The entry on Badon is in concurrence with the earlier Historia Brittonum in crediting Arthur with this victory but not with the yet earlier Gildas. The dates are inconsistent as well with Gildas, who wrote when the battle was still in living memory. The legendary tone of the entry can be understood if "shoulders" represents the mistranslation of a Welsh word denoting "shield" and the "cross" could be an emblem or one the numerous alleged pieces of the True Cross. The entry on Camlann seems to be myth, for an Arthur still active around 539 does not fit with other historical clues to the era of his reign despite the strong and tragic tradition the Welsh had on the subject. The Camlann entry may employ a device of fictitious career extension found in the lives of some Welsh saints.
The argument that the entries pertaining to Arthur are historically trustworthy because they are copied from earlier texts is not sustainable. For example, the entry prior to the Badon one records the death of a 350 year old bishop! Regardless, the personages in the Annales are real and Arthur's inclusion points towards his historicity, or at least of the existence of a person whose battles contributed to the creation of the Arthurian myth.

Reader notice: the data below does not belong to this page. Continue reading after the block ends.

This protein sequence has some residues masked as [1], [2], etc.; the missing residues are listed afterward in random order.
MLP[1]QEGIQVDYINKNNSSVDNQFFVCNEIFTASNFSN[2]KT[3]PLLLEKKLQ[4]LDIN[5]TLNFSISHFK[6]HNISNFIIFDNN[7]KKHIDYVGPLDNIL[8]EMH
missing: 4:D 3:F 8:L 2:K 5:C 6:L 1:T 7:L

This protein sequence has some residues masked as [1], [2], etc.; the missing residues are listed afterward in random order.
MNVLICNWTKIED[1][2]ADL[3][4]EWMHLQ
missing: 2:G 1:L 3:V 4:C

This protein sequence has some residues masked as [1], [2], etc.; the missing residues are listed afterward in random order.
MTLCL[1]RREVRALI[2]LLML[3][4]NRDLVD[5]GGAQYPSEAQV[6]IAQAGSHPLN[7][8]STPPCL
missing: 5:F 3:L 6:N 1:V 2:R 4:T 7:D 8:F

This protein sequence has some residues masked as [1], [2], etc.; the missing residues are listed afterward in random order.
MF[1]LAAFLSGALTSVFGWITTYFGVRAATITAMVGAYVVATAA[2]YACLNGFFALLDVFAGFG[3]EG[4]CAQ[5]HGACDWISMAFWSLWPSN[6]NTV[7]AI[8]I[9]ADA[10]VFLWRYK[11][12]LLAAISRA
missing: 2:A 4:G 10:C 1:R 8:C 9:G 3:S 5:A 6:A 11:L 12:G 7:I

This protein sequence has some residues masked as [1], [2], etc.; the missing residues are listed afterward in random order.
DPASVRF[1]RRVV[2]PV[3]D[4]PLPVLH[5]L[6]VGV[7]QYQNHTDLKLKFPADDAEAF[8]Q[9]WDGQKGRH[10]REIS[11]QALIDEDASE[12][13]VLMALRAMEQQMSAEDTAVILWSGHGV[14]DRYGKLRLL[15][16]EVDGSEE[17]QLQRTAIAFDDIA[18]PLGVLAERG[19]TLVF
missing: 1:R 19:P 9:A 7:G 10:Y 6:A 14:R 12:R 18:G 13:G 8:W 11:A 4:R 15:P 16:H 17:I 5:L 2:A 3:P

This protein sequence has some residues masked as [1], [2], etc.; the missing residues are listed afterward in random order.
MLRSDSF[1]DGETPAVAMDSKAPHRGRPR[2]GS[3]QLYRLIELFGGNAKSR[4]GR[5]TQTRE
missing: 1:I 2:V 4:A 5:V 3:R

The two entries read :
LXXII Annus. Bellum Badonis, in quo Arthur portavit crucem Domini nostri Jesu Christi tribus diebus et tribus noctibus in humeros suos et Britones victores fuerunt.
Year 72 (c. 519 AD) The Battle of Badon, in which Arthur carried the cross of our Lord Jesus Christ on his shoulders for three days and three nights and the Britons were victors.
XCIII Annus. Gueith Camlann, in qua Arthur et Medraut corruere; et mortalitas in Brittania et in Hibernia fuit.
Year 93 (c. 540 AD) The strife of Camlann in which Arthur and Medraut fell, and there was death in Britain and in Ireland.